One main area of skills that children with Autism typically struggle with are play skills. This can include deficits in looking at others, playing with toys by their function, imaginary play and playing independently for lengths of time. For many parents, it can be difficult to find ways to run errands or do chores in the home partly because their children are unable to play independently. How can you increase independent play with your child?
Here are some ways below:
- Pick toys that you desire your child to play with or that they have some interest in
- Maybe your child likes how wheels turn on a toy car, this can be a great place to start by showing them how to play with the car while they can still get the enjoyment of the wheels turning
- Pick a goal of how long you want your child to engage with the toy appropriately
- Typically it is appropriate to start your goal as something reachable to the child. If the child plays with toys for 5 seconds, start your goal at 7 seconds so that they can obtain it and receive reinforcement readily, then increase the goal as they meet the original one often. Continue to help them play until they reach approximately 15 to 20 minutes of play with one item.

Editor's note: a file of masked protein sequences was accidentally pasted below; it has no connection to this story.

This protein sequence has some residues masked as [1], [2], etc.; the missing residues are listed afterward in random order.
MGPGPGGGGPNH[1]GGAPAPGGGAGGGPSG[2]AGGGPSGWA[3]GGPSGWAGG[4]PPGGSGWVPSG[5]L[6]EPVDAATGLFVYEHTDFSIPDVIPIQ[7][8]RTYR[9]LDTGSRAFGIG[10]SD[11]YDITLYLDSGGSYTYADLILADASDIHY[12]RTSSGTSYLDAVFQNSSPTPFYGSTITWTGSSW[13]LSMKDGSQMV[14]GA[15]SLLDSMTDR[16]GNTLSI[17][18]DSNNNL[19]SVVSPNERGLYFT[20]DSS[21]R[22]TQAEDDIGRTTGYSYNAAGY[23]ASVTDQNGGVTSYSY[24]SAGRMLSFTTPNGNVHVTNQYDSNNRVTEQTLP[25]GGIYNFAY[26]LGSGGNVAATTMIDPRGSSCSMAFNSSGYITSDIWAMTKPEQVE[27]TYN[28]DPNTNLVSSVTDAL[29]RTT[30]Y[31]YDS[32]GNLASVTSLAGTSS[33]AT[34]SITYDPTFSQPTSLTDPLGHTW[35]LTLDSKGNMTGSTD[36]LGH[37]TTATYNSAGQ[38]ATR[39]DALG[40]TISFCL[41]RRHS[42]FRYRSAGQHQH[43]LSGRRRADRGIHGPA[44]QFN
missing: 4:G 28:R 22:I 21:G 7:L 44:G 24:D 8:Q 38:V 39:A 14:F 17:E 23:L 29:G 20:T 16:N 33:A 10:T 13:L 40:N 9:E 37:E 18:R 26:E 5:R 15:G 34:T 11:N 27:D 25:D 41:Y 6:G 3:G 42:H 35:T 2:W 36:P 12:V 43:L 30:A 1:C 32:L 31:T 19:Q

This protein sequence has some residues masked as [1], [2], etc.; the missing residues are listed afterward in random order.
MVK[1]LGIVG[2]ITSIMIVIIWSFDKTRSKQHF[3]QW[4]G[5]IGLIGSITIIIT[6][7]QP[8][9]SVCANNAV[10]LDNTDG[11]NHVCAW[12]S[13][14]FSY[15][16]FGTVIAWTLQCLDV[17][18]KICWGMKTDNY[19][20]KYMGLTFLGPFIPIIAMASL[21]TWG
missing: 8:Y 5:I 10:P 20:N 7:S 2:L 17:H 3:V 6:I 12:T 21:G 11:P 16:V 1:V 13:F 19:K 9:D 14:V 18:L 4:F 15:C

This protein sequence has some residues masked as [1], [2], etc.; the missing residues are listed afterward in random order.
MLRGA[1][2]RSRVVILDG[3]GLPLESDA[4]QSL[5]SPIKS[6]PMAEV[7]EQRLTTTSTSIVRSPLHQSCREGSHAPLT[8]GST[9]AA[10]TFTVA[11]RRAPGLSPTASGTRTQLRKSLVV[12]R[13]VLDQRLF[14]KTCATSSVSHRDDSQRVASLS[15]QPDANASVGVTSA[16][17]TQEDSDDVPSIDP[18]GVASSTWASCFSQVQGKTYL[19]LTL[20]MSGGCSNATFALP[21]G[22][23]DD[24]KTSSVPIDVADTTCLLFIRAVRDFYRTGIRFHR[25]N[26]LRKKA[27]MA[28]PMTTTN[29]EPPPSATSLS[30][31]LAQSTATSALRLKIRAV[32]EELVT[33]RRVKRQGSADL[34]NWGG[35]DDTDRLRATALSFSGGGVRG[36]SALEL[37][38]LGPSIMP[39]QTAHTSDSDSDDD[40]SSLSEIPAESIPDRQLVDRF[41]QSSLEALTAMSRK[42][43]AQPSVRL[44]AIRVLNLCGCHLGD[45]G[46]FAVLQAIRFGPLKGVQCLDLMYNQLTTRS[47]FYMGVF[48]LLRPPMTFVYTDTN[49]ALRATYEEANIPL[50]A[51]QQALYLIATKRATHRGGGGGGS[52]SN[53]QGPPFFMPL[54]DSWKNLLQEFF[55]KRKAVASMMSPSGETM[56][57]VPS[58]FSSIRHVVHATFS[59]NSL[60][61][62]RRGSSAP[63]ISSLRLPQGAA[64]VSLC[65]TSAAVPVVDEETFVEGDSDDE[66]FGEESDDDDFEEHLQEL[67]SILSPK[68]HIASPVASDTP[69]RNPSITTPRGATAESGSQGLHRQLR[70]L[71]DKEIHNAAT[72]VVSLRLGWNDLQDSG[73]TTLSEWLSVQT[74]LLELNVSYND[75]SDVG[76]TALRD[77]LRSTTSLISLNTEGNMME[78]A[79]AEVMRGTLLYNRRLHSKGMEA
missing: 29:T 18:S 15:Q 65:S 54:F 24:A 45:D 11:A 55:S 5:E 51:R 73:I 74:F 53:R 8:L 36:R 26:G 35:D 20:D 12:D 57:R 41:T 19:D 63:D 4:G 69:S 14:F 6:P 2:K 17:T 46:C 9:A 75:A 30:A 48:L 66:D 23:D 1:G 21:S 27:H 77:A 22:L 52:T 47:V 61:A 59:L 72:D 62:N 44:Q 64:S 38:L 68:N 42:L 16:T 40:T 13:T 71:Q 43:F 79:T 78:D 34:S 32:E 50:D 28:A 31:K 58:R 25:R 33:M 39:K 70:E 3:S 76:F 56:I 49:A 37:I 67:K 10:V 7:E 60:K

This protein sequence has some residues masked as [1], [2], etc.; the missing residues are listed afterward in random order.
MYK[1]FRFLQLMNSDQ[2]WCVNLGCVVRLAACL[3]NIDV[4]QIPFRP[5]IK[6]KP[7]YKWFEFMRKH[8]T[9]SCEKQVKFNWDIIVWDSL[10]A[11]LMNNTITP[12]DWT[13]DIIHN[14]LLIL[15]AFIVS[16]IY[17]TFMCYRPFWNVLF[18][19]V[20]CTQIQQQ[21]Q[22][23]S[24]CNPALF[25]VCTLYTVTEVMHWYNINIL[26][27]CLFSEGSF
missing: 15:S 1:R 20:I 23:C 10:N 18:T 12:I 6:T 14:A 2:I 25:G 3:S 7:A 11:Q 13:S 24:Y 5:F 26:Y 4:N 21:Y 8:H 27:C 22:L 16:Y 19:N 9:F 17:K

- Show your child how to play with the targeted toys
- You can model how to play with toys yourself, find a video of someone playing with the toys that your child can imitate or have siblings model how to play
- Once your child is playing with toys according to their function, take data on how long they will play with the toy without interaction with an adult
- The data can be simple. Write down the name of the toy and the amount of time they are playing with it daily. When they leave the area or begin playing with the toy incorrectly, continue to redirect them back to playing appropriately with the toy for a designated period of time that you have as a goal.
- Once your child has met the goal of playing with toys for 15 to 20 minutes, work on them being able to switch from playing with one toy to another independently. This will increase the amount of independent play they have.
- You can show them how to transition from one activity to another by modeling it yourself, video modeling or a sibling modeling it similar to how you showed them how to play originally with the toy.
Soon you will be able to get chores done or run errands while your child plays independently. This will increase their ability in the future to engage in tasks independently as well and will increase their ability to play with others.